"Abbott Lays Out Full Higher Ed Plan" was first published by The Texas Tribune, a nonprofit, nonpartisan media organization that informs Texans — and engages with them — about public policy, politics, government and statewide issues.
Updated Sept. 2, 4:15 p.m.:
Implementing outcomes-based funding for universities, establishing block scheduling at community colleges and requiring all public institutions to give college credit for scores of 3 or higher on AP exams were among the proposals included in the higher education plan laid out by Republican gubernatorial candidate Greg Abbott on Tuesday.
Abbott unveiled his plan, which also included a call for expanding online education options and ensuring that students are granted college credit for completing online courses, at an event at the University of Texas at Dallas.
Some of the ideas are familiar. Gov. Rick Perry and other policymakers have for years pushed for the Legislature to tie a portion of universities' state funding to performance measures such as graduation, but so far have not been successful in getting such a plan approved.
Like Abbott did in his plan, Wendy Davis, a Democrat from Fort Worth and his chief rival, has also called for supporting the effort to create more "tier one" public universities in Texas. On Tuesday, Abbott was more specific about how he'd provide that support. He said he would push for an additional $40 million to go to the Texas Competitive Knowledge Fund, which was created in 2007 for the purpose of supporting faculty and incentivizing research at certain institutions.
Abbott framed his call for block scheduling at two-year institutions as a way to help students better balance work and school. "Students can take their classes in blocks of time — morning, afternoon or evening blocks — so they will have more time available to work," he said.
Abbott also called on the Legislature to provide funding to cover the cost Texas higher ed institutions incur by providing tuition exemptions for military veterans and their family members.
Republican gubernatorial candidate Greg Abbott will call for students to receive college credit for taking massive open online courses — often referred to as "MOOCs" — as part of the higher education plan he unveils on Tuesday, sources with knowledge of his plans say.
Abbott is scheduled to lay out his higher education plan in an afternoon speech at the University of Texas at Dallas.
MOOCs are online courses with unlimited enrollment that anyone — regardless of whether they are enrolled at a university — can sign up for and take for free. Right now, the courses rarely earn students college credit.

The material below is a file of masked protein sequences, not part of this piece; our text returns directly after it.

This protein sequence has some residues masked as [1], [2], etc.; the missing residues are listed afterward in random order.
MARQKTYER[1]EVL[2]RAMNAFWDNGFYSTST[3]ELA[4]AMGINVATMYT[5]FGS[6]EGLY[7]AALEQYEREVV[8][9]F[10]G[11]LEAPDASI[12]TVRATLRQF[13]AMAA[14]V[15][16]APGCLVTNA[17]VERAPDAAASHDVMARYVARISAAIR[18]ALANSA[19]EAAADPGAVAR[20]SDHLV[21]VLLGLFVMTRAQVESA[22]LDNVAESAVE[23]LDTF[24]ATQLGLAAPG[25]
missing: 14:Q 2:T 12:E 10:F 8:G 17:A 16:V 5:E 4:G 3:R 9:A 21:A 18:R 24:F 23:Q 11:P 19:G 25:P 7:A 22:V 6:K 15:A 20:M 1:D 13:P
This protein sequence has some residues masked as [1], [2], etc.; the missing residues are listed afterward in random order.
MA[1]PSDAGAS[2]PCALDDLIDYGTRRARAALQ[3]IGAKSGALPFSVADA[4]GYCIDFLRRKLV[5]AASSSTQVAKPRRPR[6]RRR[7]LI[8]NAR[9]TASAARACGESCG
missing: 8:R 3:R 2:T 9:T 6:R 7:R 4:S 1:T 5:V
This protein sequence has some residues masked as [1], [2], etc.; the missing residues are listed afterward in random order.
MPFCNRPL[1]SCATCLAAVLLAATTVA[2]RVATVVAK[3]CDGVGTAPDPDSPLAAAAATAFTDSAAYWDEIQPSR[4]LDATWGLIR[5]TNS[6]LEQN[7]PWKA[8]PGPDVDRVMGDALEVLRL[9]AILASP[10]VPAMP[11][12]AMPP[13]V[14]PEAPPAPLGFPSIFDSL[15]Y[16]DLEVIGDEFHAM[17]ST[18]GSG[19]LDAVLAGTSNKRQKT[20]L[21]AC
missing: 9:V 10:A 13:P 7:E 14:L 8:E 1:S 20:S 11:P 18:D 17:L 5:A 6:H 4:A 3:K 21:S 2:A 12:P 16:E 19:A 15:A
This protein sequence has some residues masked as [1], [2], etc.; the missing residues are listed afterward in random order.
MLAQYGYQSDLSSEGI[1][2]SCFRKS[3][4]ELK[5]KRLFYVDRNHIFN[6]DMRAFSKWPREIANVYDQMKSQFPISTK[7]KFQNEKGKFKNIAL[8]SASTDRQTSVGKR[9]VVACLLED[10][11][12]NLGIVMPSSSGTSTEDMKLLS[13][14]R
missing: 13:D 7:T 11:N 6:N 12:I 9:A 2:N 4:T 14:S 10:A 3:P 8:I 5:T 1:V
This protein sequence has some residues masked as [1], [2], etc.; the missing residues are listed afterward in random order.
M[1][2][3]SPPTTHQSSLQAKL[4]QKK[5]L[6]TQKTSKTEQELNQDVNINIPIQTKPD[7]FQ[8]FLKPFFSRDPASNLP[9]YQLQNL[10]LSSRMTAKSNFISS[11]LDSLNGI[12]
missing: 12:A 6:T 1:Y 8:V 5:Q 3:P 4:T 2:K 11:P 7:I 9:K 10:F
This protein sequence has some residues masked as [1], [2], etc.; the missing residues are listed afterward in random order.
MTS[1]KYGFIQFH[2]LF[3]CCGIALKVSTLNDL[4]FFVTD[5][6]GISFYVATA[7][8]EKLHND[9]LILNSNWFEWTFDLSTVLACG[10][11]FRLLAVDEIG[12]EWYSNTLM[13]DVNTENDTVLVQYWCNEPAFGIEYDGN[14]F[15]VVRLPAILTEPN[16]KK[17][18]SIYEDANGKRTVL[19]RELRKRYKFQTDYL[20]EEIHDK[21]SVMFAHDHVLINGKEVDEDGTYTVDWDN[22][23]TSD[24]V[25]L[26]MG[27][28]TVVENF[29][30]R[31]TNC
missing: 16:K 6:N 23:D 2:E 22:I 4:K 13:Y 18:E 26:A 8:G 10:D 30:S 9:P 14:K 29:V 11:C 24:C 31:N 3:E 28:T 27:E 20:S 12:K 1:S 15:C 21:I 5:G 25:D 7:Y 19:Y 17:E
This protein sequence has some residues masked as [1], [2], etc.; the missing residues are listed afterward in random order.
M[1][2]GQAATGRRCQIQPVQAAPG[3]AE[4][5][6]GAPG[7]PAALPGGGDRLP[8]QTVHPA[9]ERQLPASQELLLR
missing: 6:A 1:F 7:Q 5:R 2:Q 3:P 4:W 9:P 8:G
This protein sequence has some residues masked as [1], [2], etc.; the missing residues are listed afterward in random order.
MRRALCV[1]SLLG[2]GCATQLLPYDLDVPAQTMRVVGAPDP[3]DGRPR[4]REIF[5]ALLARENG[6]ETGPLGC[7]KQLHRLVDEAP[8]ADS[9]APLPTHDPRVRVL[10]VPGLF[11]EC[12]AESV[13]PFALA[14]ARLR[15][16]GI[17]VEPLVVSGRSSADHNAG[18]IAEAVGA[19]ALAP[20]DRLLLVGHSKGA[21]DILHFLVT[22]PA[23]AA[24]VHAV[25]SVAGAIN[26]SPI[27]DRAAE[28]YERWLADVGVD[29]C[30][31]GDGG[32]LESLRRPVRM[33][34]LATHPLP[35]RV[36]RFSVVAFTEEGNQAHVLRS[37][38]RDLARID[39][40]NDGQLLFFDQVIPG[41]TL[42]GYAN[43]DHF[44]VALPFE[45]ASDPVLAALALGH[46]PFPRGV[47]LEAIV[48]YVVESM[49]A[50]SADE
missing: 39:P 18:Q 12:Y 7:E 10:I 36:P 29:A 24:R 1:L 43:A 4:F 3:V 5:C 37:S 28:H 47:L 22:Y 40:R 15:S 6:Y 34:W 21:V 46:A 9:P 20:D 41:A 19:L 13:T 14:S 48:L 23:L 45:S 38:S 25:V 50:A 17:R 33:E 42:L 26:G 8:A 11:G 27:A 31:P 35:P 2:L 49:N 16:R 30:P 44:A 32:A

Abbott intends to make the case that to improve flexibility and affordability in higher education, credit should be offered for completing such courses.
The University of Texas System offers MOOCs through a provider called edX, a nonprofit online venture founded in 2012 by Harvard University and the Massachusetts Institute of Technology. The UT System also invested $5 million in the company that same year.
Rice University and the University of Houston System offer courses through Coursera, which is a for-profit competitor. Rice also offers courses through edX.
Thus far, none of the MOOCs provided by the UT System have been created at the Dallas campus, where Abbott is unveiling his plan. The University of Texas at Austin has developed nine such courses, and the University of Texas at Arlington has one that is slated to begin in October.
In 2013, when UT-Austin announced the courses it planned to provide through edX, Harrison Keller, that university's vice president for higher education policy and research, said, "At this point, we're not planning to use the first nine MOOCs as credit-bearing courses, but as these issues get worked through, it would be terrific if we could figure out ways to use the platform for credit-bearing courses."
However, MOOCs are a bit of a touchy subject in academia. After making a big splash early on, they have been the subject of a significant amount of criticism, particularly for seeing low completion rates.
Last year, for example, a MOOC called "Energy 101" run by UT-Austin professor Michael Webber had 38,000 participants, but just 5,000 completed the course. Compared to most MOOCs, that 13 percent completion rate was on the high end.
Some have questioned using completion as a method of evaluation. Kevin Carey, director of the Education Policy Program at the New America Foundation, wrote that judging courses that require such little effort to enroll in by their completion rates “mostly reflects how the traditional college mindset continues to dominate and limit the public understanding of what higher education can and should mean.”
Earlier this year, in an interview on the completion rates, Keller encouraged reframing the discussion around such courses. “I think MOOCs are important," he said. "I think they’ve also in some ways been a distraction from a lot of other really interesting things. I hope this year not that MOOCs will go away, but that we’ll start seeing it as part of a bigger picture.”
Abbott's Democratic opponent, state Sen. Wendy Davis of Fort Worth, has already unveiled her higher education policy proposals. Her plan makes no mention of MOOCs. Her proposals pertaining to affordability include providing more funding to the state's main grant program for low-income students, expanding access to a state loan program designed to encourage timely graduation and establishing a sales tax exemption on textbooks.
Disclosure: The University of Texas at Austin, the University of Texas at Dallas, the University of Texas at Arlington and Rice University are corporate sponsors of The Texas Tribune. A complete list of Texas Tribune donors and sponsors can be viewed here.